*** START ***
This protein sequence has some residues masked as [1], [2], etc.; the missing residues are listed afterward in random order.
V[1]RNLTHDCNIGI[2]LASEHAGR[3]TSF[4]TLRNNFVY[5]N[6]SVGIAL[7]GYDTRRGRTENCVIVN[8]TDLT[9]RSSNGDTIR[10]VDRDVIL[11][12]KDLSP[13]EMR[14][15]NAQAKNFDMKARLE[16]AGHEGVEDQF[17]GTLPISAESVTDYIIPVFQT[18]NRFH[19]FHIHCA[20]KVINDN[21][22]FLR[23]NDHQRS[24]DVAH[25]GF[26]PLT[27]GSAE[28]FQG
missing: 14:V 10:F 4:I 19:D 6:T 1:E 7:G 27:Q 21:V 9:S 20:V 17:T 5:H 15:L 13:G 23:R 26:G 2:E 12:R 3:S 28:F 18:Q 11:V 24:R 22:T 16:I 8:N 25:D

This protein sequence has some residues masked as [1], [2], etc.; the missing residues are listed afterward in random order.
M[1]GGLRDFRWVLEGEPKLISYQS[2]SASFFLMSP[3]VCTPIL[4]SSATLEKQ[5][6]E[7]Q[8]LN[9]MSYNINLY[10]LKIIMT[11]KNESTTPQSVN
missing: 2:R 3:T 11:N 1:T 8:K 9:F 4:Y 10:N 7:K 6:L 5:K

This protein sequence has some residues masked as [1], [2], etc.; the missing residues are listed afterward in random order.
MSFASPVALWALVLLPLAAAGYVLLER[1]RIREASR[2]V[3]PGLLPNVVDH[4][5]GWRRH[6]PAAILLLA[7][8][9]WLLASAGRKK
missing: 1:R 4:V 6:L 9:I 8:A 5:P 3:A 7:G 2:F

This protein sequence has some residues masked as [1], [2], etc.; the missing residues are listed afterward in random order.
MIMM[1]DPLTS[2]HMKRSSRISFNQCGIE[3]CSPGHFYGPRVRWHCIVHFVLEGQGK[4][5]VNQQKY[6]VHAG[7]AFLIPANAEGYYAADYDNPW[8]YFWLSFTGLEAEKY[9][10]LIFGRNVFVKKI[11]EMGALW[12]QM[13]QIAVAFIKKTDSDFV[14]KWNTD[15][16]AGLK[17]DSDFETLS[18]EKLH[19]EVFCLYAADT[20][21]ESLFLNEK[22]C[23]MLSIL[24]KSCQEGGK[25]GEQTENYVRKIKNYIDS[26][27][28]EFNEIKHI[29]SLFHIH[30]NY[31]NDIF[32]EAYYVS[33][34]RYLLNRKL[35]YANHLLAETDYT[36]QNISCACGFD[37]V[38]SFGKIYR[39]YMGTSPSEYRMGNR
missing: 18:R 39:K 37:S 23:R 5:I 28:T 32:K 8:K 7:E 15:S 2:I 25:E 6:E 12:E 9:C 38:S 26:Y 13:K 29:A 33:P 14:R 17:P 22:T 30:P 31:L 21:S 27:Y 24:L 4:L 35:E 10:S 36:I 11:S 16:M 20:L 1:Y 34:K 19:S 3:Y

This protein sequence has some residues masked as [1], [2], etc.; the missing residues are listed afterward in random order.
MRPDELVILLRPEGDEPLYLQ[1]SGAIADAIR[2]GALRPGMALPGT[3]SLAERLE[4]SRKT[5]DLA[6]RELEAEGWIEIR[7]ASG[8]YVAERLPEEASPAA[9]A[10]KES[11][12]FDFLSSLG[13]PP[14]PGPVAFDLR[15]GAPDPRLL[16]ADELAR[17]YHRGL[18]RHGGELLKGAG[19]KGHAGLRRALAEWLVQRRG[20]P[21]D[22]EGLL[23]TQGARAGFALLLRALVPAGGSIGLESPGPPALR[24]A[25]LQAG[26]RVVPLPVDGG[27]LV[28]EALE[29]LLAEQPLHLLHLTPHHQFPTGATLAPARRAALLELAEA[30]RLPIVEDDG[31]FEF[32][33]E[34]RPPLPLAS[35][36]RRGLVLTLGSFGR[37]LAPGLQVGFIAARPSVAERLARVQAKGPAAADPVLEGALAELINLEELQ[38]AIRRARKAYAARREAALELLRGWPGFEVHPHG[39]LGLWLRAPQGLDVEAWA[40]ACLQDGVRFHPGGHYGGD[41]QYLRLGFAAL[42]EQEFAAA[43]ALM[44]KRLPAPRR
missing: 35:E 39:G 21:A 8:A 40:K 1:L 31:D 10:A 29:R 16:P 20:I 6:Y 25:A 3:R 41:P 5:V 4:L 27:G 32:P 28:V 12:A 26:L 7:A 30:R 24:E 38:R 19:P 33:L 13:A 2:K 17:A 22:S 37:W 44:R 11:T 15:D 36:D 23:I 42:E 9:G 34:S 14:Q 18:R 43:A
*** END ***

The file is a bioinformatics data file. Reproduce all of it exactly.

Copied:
This protein sequence has some residues masked as [1], [2], etc.; the missing residues are listed afterward in random order.
V[1]RNLTHDCNIGI[2]LASEHAGR[3]TSF[4]TLRNNFVY[5]N[6]SVGIAL[7]GYDTRRGRTENCVIVN[8]TDLT[9]RSSNGDTIR[10]VDRDVIL[11][12]KDLSP[13]EMR[14][15]NAQAKNFDMKARLE[16]AGHEGVEDQF[17]GTLPISAESVTDYIIPVFQT[18]NRFH[19]FHIHCA[20]KVINDN[21][22]FLR[23]NDHQRS[24]DVAH[25]GF[26]PLT[27]GSAE[28]FQG
missing: 14:V 10:F 4:I 19:D 6:T 1:E 7:G 27:Q 21:V 9:S 20:V 17:T 5:H 15:L 13:G 23:R 26:G 2:E 12:R 3:S 28:F 18:Q 11:V 24:R 22:T 16:I 8:N 25:D

This protein sequence has some residues masked as [1], [2], etc.; the missing residues are listed afterward in random order.
M[1]GGLRDFRWVLEGEPKLISYQS[2]SASFFLMSP[3]VCTPIL[4]SSATLEKQ[5][6]E[7]Q[8]LN[9]MSYNINLY[10]LKIIMT[11]KNESTTPQSVN
missing: 2:R 3:T 11:N 1:T 8:K 9:F 4:Y 10:N 7:K 6:L 5:K

This protein sequence has some residues masked as [1], [2], etc.; the missing residues are listed afterward in random order.
MSFASPVALWALVLLPLAAAGYVLLER[1]RIREASR[2]V[3]PGLLPNVVDH[4][5]GWRRH[6]PAAILLLA[7][8][9]WLLASAGRKK
missing: 1:R 4:V 6:L 9:I 8:A 5:P 3:A 7:G 2:F

This protein sequence has some residues masked as [1], [2], etc.; the missing residues are listed afterward in random order.
MIMM[1]DPLTS[2]HMKRSSRISFNQCGIE[3]CSPGHFYGPRVRWHCIVHFVLEGQGK[4][5]VNQQKY[6]VHAG[7]AFLIPANAEGYYAADYDNPW[8]YFWLSFTGLEAEKY[9][10]LIFGRNVFVKKI[11]EMGALW[12]QM[13]QIAVAFIKKTDSDFV[14]KWNTD[15][16]AGLK[17]DSDFETLS[18]EKLH[19]EVFCLYAADT[20][21]ESLFLNEK[22]C[23]MLSIL[24]KSCQEGGK[25]GEQTENYVRKIKNYIDS[26][27][28]EFNEIKHI[29]SLFHIH[30]NY[31]NDIF[32]EAYYVS[33][34]RYLLNRKL[35]YANHLLAETDYT[36]QNISCACGFD[37]V[38]SFGKIYR[39]YMGTSPSEYRMGNR
missing: 18:R 39:K 37:S 23:R 5:I 28:T 32:K 8:K 7:E 15:S 2:I 25:E 6:E 12:E 9:C 38:S 26:Y 13:K 29:A 33:P 14:R 17:P 22:T 30:P 31:L 21:S 27:Y 24:L 4:L 35:E 10:S 36:I 11:S 16:M 20:L 1:Y 34:K 19:S 3:Y

This protein sequence has some residues masked as [1], [2], etc.; the missing residues are listed afterward in random order.
MRPDELVILLRPEGDEPLYLQ[1]SGAIADAIR[2]GALRPGMALPGT[3]SLAERLE[4]SRKT[5]DLA[6]RELEAEGWIEIR[7]ASG[8]YVAERLPEEASPAA[9]A[10]KES[11][12]FDFLSSLG[13]PP[14]PGPVAFDLR[15]GAPDPRLL[16]ADELAR[17]YHRGL[18]RHGGELLKGAG[19]KGHAGLRRALAEWLVQRRG[20]P[21]D[22]EGLL[23]TQGARAGFALLLRALVPAGGSIGLESPGPPALR[24]A[25]LQAG[26]RVVPLPVDGG[27]LV[28]EALE[29]LLAEQPLHLLHLTPHHQFPTGATLAPARRAALLELAEA[30]RLPIVEDDG[31]FEF[32][33]E[34]RPPLPLAS[35][36]RRGLVLTLGSFGR[37]LAPGLQVGFIAARPSVAERLARVQAKGPAAADPVLEGALAELINLEELQ[38]AIRRARKAYAARREAALELLRGWPGFEVHPHG[39]LGLWLRAPQGLDVEAWA[40]ACLQDGVRFHPGGHYGGD[41]QYLRLGFAAL[42]EQEFAAA[43]ALM[44]KRLPAPRR
missing: 35:E 39:G 21:A 8:A 40:K 1:L 31:D 10:A 29:R 16:P 20:I 6:Y 25:A 3:R 41:P 5:V 4:L 27:G 32:P 28:V 12:A 26:L 7:A 30:R 24:E 38:R 19:P 33:L 13:A 2:K 17:A 22:S 37:W 44:R 11:T 15:D 36:D 23:I 42:E 9:G 34:S 14:Q 18:R 43:A